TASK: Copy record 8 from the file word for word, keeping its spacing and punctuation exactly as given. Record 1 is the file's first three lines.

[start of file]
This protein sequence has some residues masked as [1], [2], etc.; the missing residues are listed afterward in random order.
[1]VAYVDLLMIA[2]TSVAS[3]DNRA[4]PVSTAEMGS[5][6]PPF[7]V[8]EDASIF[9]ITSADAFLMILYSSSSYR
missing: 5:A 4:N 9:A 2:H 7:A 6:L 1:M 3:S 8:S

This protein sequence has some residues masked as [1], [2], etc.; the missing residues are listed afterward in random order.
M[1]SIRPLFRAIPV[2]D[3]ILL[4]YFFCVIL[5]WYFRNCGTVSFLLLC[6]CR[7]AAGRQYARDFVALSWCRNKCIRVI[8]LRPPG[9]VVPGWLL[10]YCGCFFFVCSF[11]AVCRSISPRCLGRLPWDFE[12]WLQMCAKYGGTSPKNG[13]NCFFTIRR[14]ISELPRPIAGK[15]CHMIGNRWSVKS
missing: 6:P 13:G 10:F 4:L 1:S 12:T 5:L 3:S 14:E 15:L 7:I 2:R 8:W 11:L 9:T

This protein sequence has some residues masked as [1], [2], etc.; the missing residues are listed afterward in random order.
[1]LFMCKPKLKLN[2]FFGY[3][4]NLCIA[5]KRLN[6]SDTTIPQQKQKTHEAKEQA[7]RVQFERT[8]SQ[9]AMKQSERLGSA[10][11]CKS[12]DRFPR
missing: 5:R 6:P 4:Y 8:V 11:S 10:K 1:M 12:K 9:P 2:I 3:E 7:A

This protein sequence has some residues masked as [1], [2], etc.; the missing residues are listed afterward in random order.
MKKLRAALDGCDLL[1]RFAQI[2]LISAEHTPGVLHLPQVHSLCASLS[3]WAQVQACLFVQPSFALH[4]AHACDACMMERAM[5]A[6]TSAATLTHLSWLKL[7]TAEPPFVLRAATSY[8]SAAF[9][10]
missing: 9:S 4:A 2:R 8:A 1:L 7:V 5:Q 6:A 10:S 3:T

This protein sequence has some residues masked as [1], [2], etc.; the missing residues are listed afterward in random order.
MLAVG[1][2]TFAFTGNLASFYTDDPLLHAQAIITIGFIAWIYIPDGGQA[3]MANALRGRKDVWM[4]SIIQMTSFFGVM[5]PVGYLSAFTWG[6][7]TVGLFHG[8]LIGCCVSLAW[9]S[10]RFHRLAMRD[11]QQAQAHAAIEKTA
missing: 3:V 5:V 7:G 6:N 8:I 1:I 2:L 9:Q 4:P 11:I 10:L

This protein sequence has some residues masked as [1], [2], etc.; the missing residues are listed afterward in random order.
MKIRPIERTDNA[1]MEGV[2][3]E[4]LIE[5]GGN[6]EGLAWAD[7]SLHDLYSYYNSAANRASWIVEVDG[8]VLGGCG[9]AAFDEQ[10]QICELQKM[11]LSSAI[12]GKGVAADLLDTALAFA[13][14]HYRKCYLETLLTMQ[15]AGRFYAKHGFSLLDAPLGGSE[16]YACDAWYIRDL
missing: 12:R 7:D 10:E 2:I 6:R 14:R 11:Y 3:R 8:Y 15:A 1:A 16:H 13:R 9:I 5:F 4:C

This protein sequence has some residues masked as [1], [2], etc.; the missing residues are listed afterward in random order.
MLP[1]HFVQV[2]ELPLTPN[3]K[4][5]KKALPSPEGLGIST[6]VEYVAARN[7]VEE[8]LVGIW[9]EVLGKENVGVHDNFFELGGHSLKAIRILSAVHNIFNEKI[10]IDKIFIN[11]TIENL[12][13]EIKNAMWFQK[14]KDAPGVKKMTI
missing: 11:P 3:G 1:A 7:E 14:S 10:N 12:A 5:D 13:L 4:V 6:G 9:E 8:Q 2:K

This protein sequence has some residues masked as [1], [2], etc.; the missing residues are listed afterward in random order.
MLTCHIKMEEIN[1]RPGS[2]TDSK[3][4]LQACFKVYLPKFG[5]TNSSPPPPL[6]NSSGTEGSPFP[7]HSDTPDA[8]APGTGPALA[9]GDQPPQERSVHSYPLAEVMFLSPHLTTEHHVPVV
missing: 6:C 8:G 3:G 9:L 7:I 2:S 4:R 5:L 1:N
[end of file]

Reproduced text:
This protein sequence has some residues masked as [1], [2], etc.; the missing residues are listed afterward in random order.
MLTCHIKMEEIN[1]RPGS[2]TDSK[3][4]LQACFKVYLPKFG[5]TNSSPPPPL[6]NSSGTEGSPFP[7]HSDTPDA[8]APGTGPALA[9]GDQPPQERSVHSYPLAEVMFLSPHLTTEHHVPVV
missing: 6:C 8:G 3:G 9:L 7:I 2:S 4:R 5:L 1:N